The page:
BOOTS AND APPAREL
Most archery antelope seasons begin during August and extend through mid- to late September. Morning temperatures can be quite cold, but midday highs can be sweltering. Layering for these hunts is a must. Garments closest to your body are the most important. They should be lightweight and breathable with advanced moisture management capabilities, as these will be all you wear as you sweat out the midday temperatures. Many good options are available, but Under Armour‘s loose-fitting Evolution Heat Gear and lightweight Utility Field Pants or Cabela’s Microtex Lite shirts and pants are both premium choices.
Proper camo patters are also a big issue when stalking antelope. Antelope country is typically filled with light shades of brown, green, gray and yellow. Leave your Realtree AP or Mossy Oak Break-Up at home. Realtree Max-1, Mossy Oak Brush, Sitka Open Country and Cabela’s Outfitter are prime examples of light-colored patterns that will help you blend in to antelope country most effectively.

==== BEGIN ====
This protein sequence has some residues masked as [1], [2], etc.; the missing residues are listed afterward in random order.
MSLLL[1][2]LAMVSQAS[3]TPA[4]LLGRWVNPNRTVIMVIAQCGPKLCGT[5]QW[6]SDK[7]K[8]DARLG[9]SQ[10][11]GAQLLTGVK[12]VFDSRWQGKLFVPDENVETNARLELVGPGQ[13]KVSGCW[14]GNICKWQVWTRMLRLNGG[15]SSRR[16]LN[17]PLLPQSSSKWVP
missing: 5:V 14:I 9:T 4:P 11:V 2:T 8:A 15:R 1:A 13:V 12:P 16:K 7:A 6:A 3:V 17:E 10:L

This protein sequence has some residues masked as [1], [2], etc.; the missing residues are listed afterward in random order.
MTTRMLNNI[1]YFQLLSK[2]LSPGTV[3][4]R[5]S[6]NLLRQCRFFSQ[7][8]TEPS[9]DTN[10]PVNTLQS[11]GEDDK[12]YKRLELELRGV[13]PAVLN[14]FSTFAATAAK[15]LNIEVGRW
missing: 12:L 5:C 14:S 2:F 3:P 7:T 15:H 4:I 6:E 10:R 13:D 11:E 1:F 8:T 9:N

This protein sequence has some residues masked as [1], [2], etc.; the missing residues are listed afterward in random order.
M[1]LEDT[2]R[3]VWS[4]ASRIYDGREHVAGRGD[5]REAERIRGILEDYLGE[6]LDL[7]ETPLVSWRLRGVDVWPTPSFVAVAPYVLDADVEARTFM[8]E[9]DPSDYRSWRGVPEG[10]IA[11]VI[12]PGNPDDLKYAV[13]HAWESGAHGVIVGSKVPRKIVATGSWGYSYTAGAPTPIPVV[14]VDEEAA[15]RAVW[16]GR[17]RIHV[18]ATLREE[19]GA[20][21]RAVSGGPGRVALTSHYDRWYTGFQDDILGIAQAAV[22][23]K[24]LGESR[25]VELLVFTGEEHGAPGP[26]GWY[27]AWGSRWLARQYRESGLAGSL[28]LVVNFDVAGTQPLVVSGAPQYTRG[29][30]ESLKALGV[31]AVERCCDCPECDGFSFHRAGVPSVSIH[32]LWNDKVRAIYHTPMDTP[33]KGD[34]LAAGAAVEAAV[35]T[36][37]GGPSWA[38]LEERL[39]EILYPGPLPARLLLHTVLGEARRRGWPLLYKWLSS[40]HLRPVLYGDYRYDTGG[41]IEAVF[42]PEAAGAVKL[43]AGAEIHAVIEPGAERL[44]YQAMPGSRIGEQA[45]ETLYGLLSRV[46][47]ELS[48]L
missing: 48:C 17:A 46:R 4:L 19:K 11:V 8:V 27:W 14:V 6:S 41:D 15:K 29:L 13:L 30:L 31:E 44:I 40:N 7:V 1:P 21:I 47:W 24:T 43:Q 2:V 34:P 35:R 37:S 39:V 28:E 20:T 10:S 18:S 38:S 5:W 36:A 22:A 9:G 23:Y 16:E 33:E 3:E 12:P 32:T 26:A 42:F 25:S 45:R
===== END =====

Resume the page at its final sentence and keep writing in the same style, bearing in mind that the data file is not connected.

Lightweight, uninsulated boots with less aggressive soles are my choice of footwear. Some accomplished antelope hunters prefer to wear sneakers to stalk antelope. For me, they just don’t offer enough protection, and I can’t stand the feel of grass and stickers gathering around my ankles. I want a boot that will enable me to sneak quietly, yet provide some ankle support and be solid enough to protect me from cactus. The Danner Jackal and Under Armour Speed Freak are top choices.
Last, be sure to bring a pair of comfortable knee pads and leather gloves. As I’ve implied over and over again, you will find yourself doing a lot of crawling when stalking antelope, and much of the terrain they call home is covered in cactus. Knee pads and gloves will save you a lot of pain.
Stalking antelope can be one of the most frustrating things you can do with a bow. I’ve come home from many an antelope hunt sunburned, exhausted and cussing the whole experience. Many friends have said that the sport of stalking antelope is intended for riflemen, and I understand why–it is tremendously difficult to do with a bow. But I look at spot-and-stalk bowhunting for antelope as a means of sharpening my skills, and each time I am successful, my confidence and satisfaction level grow. As is the case with many things in life, the greatest challenges yield the richest rewards.